Serious crimes such as rape, murder, kidnapping for ransom, assault, robbery, and theft have also occurred in private cars and maxi taxis. This is why it’s so important to make sure you’re getting into a legitimate taxi.
There have also been incidents of violence and fatal accidents caused by drunk driving to and from the airport, particularly on the Beetham/Churchill Roosevelt Highway.
We also recommend bringing a basic pharmacy kit that includes ear drops, eye drops, bandaids, earplugs, gauze, alcohol, mosquito repellent, and as much antibiotic ointment as you can.
How to Prepare
Below, you’ll find all you need to know about vaccines, surfing forecasts, and what the VISA requirements are, wherever you’re traveling from.
Citizens from 100 countries including the US, UK, and EU can enter Trinidad & Tobago without a VISA for up to 90 days. However, citizens from Australia and New Zealand will need a VISA before arrival.
You should make sure you’re up-to-date on all routine vaccinations before traveling to Trinidad, such as Chickenpox (Varicella), Diphtheria-Tetanus-Pertussis, Influenza, Measles-Mumps-Rubella (MMR), and Polio.
Hepatitis A vaccination is also recommended for unvaccinated travelers over a year old going to Trinidad & Tobago. Infants 6 to 11 months should also be vaccinated against Hepatitis A. This dose will not count towards the routine 2-dose series.
Travelers allergic to a component of the vaccine or who are younger than 6 months old should receive a single dose of immune globulin which – depending on the dosage – should protect you for up to 2 months.
Hepatitis B vaccine is recommended for all unvaccinated travelers going to Trinidad & Tobago.
Any infants aged 6 to 11 months who are traveling internationally should get 1 dose of the measles-mumps-rubella vaccine to protect them from measles. This dose will not count towards the routine childhood vaccination series.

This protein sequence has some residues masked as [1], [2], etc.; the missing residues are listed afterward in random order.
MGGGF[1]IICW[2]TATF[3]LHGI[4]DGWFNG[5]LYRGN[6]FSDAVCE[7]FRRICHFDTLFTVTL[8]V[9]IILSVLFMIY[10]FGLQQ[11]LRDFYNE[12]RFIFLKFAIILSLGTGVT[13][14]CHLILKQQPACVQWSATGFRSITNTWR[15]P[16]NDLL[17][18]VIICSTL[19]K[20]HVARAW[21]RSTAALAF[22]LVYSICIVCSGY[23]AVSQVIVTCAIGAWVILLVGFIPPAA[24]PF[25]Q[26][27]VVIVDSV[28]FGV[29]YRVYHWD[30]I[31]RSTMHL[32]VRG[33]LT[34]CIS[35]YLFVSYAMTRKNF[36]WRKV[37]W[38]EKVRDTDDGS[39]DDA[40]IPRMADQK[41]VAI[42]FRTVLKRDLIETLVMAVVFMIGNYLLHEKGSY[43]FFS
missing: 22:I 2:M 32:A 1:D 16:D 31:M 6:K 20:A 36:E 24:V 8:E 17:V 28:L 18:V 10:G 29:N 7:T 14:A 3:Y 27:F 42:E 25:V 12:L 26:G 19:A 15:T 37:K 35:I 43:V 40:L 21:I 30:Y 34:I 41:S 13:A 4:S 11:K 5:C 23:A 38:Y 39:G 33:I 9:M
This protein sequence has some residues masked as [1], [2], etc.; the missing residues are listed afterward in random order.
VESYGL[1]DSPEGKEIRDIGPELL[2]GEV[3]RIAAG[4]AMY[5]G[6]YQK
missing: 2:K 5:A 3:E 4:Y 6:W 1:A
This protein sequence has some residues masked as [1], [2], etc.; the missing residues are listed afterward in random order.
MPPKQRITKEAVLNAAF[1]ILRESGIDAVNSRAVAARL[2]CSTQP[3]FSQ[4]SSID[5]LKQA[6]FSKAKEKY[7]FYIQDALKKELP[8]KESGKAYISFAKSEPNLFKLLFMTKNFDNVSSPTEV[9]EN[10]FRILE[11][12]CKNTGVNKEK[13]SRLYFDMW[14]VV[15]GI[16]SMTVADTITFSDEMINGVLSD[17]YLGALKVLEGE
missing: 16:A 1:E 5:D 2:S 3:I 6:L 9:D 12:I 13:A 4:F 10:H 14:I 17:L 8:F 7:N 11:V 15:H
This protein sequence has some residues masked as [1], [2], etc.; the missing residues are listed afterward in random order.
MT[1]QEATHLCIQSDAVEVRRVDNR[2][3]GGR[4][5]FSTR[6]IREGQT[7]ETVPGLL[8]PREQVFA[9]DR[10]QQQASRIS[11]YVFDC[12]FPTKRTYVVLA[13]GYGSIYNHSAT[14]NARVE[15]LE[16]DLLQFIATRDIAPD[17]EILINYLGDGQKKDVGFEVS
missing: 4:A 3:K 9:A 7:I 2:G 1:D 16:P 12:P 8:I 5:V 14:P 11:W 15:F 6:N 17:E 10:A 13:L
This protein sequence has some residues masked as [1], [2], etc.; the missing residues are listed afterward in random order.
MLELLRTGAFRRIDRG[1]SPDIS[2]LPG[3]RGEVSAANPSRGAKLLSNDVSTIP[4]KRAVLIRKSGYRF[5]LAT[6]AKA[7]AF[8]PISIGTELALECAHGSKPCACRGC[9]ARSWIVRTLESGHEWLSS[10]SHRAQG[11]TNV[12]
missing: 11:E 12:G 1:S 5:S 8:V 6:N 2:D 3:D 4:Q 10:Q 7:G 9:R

Being vaccinated against Typhoid is also recommended for most travelers, especially if you’re staying with friends or family, or visiting smaller cities and rural areas.
A vaccination against Yellow Fever is also required if you’re traveling from a county with a high risk of YF virus transmission, or if you’ll be spending more than 12 hours in an airport located in a country with a risk of YF virus transmission.
Yellow Fever vaccination is also recommended for travelers over 9 months of age who are traveling to densely forested areas of Trinidad.
Language and Currency
While English is the official language of Tobago, other languages spoken there include Trinidadian English Creole, Trinidadian Hindustani, and Tobagonian Creole.
The currency of Trinidad is the Trinidad & Tobago Dollar (TTD$).
Checking Surf Forecast
The climate of Trinidad & Tobago is tropical with hot temperatures all year around. The average temperature is about 32 °C or 88 °F. The rainy season lasts from June to December and is followed by a relatively dry season from January to mid-April.
September and October are the warmest months, while January and February are the coolest. The northeast trade winds blow all year round and stop it from feeling too hot.
The best time to surf is from December to April when NE trade winds create a wind swell ranging 4-8ft and long period N-NE groundswells reach the coast, creating 4 to 6ft waves. From June to October, there are smaller wind swells, as well as unpredictable large hurricane swells that create great surfing conditions.
Due to the volatility of the weather in Trinidad, it’s best to check a surfing forecast a week before your trip. This is so you can get a better understanding of the waves and what gear to pack. We recommend checking out Surf-forecast.com for the surfing forecast in Trinidad.
For insurance that provides detailed coverage for surfers, we recommend World Nomads Travel Insurance. Their travel insurance packages are inexpensive and, most importantly, protect surfers.